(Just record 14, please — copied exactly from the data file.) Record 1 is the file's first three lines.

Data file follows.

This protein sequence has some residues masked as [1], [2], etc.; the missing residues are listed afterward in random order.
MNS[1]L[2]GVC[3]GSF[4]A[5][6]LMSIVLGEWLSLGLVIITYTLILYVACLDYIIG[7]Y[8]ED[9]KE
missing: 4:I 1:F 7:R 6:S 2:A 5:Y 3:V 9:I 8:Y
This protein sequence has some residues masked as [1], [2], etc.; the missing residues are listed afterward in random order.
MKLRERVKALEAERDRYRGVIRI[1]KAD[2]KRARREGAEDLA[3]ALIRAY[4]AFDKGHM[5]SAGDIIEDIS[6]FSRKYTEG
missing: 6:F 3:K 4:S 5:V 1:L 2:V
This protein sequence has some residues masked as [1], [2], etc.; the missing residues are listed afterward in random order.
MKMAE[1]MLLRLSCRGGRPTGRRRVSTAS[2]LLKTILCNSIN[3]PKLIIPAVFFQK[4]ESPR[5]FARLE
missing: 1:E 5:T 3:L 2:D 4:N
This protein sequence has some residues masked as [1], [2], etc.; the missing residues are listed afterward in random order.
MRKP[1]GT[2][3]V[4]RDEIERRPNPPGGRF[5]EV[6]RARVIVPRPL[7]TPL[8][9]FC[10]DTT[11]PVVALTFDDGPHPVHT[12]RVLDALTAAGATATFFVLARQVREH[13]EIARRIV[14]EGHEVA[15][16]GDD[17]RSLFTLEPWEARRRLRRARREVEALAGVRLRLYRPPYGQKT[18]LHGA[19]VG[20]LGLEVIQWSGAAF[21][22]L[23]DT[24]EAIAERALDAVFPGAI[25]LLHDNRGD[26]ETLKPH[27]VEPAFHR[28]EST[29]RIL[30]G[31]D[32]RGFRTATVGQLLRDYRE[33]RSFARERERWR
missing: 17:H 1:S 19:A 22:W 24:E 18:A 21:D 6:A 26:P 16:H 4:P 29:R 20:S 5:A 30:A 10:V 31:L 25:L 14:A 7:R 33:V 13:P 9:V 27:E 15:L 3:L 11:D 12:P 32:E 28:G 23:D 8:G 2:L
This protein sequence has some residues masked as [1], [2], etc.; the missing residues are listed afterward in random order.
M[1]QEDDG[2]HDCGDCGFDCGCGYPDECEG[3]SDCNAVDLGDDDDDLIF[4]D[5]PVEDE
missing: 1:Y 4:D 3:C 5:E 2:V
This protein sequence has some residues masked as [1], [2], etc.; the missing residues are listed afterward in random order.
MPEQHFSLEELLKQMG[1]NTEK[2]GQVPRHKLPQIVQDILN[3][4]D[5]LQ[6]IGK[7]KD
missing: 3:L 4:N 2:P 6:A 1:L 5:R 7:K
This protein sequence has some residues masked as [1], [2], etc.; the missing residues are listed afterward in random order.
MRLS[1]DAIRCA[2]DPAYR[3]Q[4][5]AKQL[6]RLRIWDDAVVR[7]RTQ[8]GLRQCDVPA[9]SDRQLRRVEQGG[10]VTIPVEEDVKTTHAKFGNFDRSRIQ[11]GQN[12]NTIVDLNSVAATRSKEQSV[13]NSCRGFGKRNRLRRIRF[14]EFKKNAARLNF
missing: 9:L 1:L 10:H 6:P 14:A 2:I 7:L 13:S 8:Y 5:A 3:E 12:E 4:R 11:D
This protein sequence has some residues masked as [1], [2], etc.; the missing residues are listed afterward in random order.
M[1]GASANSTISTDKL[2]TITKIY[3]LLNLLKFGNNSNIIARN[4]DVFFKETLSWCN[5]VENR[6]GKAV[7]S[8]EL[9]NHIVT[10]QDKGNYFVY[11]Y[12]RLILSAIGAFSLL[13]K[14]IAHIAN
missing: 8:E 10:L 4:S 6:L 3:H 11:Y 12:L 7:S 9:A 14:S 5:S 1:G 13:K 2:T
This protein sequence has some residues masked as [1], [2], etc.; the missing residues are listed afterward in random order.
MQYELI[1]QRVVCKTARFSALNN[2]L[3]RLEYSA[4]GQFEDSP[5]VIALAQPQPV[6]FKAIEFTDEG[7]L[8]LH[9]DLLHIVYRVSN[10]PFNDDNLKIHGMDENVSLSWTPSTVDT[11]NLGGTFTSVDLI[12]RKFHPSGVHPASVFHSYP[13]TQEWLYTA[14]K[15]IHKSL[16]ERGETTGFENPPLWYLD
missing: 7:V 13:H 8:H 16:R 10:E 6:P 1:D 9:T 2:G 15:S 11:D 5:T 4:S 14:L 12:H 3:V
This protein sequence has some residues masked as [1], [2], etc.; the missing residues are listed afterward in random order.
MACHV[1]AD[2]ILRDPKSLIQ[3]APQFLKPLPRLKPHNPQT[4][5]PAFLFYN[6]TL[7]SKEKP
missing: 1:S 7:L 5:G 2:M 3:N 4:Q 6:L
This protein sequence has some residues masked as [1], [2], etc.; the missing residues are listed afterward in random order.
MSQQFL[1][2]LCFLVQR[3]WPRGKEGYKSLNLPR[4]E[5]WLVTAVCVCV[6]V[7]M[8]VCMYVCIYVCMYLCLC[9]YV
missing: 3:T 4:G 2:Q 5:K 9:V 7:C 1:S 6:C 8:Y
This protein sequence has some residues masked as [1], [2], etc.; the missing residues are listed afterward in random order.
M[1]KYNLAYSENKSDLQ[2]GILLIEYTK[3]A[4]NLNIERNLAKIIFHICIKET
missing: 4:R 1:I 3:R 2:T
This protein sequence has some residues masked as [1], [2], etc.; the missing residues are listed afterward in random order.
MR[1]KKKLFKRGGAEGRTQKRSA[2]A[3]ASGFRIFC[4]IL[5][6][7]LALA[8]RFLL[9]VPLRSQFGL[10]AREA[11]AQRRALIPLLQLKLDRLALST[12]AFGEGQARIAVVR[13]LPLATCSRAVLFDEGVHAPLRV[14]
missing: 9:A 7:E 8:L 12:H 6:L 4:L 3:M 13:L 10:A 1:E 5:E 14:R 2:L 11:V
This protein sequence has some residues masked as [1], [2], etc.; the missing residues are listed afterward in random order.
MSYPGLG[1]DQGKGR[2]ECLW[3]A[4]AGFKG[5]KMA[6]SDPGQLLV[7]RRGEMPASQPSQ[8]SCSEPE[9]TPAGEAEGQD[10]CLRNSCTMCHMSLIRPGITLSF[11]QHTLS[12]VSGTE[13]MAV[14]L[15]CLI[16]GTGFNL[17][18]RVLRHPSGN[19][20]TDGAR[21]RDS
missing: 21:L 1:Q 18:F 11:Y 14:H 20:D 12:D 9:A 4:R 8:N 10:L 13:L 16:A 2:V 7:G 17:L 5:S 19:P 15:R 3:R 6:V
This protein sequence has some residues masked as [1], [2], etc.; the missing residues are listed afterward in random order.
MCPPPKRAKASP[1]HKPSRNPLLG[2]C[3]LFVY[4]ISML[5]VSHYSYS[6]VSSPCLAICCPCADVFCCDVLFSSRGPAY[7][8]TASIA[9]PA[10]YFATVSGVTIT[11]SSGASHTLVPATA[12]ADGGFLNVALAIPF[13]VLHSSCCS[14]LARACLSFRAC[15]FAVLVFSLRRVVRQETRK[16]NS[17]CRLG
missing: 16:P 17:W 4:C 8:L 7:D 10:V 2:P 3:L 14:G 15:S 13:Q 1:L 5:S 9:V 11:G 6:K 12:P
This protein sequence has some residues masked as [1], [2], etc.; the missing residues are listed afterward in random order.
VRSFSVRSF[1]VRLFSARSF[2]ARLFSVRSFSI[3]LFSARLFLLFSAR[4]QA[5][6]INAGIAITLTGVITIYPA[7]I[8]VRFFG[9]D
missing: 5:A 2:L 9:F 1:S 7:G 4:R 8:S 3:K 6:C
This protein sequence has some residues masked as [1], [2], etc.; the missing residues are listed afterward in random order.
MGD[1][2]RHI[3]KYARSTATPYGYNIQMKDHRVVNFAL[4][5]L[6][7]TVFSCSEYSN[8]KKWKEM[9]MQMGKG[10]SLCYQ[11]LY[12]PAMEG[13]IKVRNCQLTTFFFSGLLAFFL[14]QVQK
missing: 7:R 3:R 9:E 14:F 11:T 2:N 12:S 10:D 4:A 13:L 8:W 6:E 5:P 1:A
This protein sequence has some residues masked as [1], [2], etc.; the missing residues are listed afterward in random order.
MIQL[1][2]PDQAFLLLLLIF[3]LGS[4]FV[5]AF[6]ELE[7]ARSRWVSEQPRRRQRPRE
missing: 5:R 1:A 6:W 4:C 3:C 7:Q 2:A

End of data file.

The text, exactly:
This protein sequence has some residues masked as [1], [2], etc.; the missing residues are listed afterward in random order.
MSYPGLG[1]DQGKGR[2]ECLW[3]A[4]AGFKG[5]KMA[6]SDPGQLLV[7]RRGEMPASQPSQ[8]SCSEPE[9]TPAGEAEGQD[10]CLRNSCTMCHMSLIRPGITLSF[11]QHTLS[12]VSGTE[13]MAV[14]L[15]CLI[16]GTGFNL[17][18]RVLRHPSGN[19][20]TDGAR[21]RDS
missing: 21:L 1:Q 18:F 11:Y 14:H 20:D 12:D 9:A 4:R 8:N 10:L 13:L 16:A 2:V 7:G 17:L 5:S 19:P 15:R 3:R 6:V